Twenty-five-year-old Ummu Ala has finally found shelter with her two children in Reyhanlı, a town bordering Syria in southeastern Turkey's Hatay. Ummu Ala fled Syria three years ago. She left her hometown, Homs, in tears; but there was nothing else she could do. First, the Bashar Assad regime officers killed her husband and father in 2012. Then, her 9-year-old brother was shot by a regime sniper while playing on the street in front of their house. At the end of 2012, Ummu Ala was arrested by regime forces and imprisoned for three and a half months after her older brother joined the Free Syrian Army (FSA).
I was curious about her story. I asked her, "Did they imprison you just because your brother joined FSA?" She said, "Yes … It was for revenge. I was just a housekeeper in Homs." I was overwhelmed and wanted to learn more. I asked her if she had participated in the protests. She responded, "I didn't go out to join the protests even for a day."
I kept asking and tried to learn about the place that she was held in and what happened to her there. She told me that she was held in a 25 square meter room with 45 or 50 other women. Showing me her teeth, she said they were all broken when they struck her with metal rods.
"They were torturing us according to a schedule. My turn was on Fridays," Ummu Ala said, "I still hate Fridays." Her toenails were hammered one by one; she was beaten over and over again. Bursting into tears, she said that she was raped many times and all the women there were treated the same way she was. Some of them died as their bodies couldn't withstand the torture anymore.
Ummu Ala's elder brother managed to find money to get her out of the prison. He gave a $1,300 bribe to one of the guards. As we know, the infamous regime is also known for its corrupt officers and bribe-taking. If you're a lucky person to know a regime officer, it is often a chance to save your family or friends from prison by giving a bribe of anywhere between a thousand to millions of dollars. Ummu Ala was finally out of prison, but her elder brother was going to be arrested soon. She said that she has not heard from him ever since.
Until she found a way to escape to Turkey to save her children and herself, Ummu Ala was trapped in Homs, which was under a long and heavy siege for months. I asked her, "How were your days in Homs?" It felt like I had opened another page of a memory she would rather forget. She said that one day her cousin shot a cat and a dog, brought them to the house and skinned them; that was supper. They ate wood chips, leaves, grass and so on for a very long time.
I was overwhelmed with her tragic story but I was ashamed to cry or show my shock, as it was nothing compared to her struggle. There were no words on earth to make her feel better. I know that talking about Syrians and their struggles is not a hot topic anymore. If you talk "too much" about Syria in the media, you can easily hurt your reputation. After all that has happened, the number of the people who say, "We must compromise with Assad," is growing. Assad is acting like the Hitler of this decade, but there are many who want to bow down in front of him.
Assad's victims were not only men who decided to fight against his brutal, bloody regime. There were also women and children. Estimates of the number of the deaths in the Syrian civil war, per opposition activist groups, vary between 366,792 and 522,000. However, it is believed that the number is much higher than those as there are many missing and their relatives have not heard from them for a long time.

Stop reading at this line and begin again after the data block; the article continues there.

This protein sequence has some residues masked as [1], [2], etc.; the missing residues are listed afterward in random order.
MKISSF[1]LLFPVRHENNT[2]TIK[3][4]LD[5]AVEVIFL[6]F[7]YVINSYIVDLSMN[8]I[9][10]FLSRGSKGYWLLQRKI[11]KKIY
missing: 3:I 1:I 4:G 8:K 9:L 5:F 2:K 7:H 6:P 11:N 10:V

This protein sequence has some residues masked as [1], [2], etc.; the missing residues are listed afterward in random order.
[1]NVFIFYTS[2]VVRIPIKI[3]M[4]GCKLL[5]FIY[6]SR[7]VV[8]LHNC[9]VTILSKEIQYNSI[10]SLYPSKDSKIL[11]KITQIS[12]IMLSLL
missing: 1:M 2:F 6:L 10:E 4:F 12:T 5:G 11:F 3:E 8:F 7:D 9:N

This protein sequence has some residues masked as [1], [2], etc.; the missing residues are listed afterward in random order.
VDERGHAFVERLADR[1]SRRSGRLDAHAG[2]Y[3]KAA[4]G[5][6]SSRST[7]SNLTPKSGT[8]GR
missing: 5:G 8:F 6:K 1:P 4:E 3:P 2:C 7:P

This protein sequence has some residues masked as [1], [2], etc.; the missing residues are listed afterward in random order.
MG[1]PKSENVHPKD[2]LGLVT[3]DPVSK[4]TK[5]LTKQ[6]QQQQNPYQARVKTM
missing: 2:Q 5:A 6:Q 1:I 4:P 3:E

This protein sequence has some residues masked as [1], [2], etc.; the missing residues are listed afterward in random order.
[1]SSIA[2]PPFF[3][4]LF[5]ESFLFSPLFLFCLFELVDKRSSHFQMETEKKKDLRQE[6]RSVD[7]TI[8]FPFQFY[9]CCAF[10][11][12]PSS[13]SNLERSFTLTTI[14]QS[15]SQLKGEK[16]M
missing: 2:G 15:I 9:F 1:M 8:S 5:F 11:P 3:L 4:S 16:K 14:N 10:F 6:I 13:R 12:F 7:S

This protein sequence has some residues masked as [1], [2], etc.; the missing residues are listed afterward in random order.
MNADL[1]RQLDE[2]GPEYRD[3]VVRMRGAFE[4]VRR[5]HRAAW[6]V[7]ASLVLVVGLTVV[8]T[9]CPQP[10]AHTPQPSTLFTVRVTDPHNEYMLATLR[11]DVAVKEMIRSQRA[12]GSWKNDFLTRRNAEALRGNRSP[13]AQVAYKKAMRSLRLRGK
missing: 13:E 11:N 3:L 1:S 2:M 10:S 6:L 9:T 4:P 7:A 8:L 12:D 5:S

By mid-September 2018, the activist group the Syrian Observatory for Human Rights (SOHR) reported that the number of children killed in the conflict had risen to 20,616, while 12,964 women were also killed at the same time. In 2017, a total of 10,204 civilians were killed including 2,298 children and 1,536 women.
In addition, over 600 detainees and prisoners died under torture in Assad's prisons starting from 2012. According to Amnesty International, between 5,000 and 13,000 people have been executed in the Syrian regime's prisons. In August 2013, a military defector, code-named "Caesar," smuggled 53,275 photographs out of Syria. Human Rights Watch received the full set of images from the Syrian National Movement, a Syrian anti-government political group that received them from Caesar. The report focused on 28,707 of the photographs that, based on all available information, show at least 6,786 detainees who died in detention under severe torture. There is no doubt that the numbers are still growing since no one is doing anything to stop this tragedy.
Today, world leaders are talking about defeating Daesh, finding a political solution to the never-ending war, and even working on a new constitution. But, it looks like the people in Assad's jails, including civilians, women and children are no one's problem except for some humanitarian groups. According to Amnesty International, the majority of female prisoners are held in Adra prison in Damascus. In the early days of the uprising, female detainees were mainly political activists or humanitarian workers. But as the crisis escalated it became more common for other women, often relatives of opposition fighters, to be arrested and used as bargaining chips, sometimes for prisoner swaps; just like Ummu Ala.
Recent estimates from the activist groups show that 13,581 women have been put into Assad's prisons starting from March 2011 to the end of 2017. At least 6,736 of them are still in jail and 417 of them are teenage girls. Also, at least 55 women were killed during torture. Under non-stop humiliation, horror, beating, torture and rape, I can't imagine how long someone can survive. And disgracefully, it looks like the whole world left them to their fate in Assad's hellholes.